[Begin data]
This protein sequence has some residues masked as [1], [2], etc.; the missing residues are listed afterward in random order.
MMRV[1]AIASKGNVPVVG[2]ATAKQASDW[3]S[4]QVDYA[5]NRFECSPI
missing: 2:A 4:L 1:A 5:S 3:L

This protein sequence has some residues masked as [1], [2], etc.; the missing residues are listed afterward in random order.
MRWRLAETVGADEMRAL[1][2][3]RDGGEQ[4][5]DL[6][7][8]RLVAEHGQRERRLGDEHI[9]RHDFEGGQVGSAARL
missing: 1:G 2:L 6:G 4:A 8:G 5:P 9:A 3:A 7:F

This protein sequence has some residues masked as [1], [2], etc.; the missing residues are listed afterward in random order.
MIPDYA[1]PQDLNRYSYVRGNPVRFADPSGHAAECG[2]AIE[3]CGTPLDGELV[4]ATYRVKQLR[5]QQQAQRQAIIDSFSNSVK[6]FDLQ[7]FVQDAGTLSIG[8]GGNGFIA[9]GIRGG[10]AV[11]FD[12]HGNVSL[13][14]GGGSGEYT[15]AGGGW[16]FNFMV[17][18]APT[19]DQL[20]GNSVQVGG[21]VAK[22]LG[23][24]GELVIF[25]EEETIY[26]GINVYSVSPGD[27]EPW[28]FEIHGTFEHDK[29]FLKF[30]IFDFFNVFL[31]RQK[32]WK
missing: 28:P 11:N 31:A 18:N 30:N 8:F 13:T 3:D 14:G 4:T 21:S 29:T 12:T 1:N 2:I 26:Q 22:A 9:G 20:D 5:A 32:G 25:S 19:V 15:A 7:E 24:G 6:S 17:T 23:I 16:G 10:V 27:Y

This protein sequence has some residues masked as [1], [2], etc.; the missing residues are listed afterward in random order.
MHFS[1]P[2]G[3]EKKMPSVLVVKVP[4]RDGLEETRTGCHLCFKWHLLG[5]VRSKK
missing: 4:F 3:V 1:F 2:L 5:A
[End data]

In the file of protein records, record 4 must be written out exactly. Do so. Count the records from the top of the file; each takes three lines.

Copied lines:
This protein sequence has some residues masked as [1], [2], etc.; the missing residues are listed afterward in random order.
MHFS[1]P[2]G[3]EKKMPSVLVVKVP[4]RDGLEETRTGCHLCFKWHLLG[5]VRSKK
missing: 4:F 3:V 1:F 2:L 5:A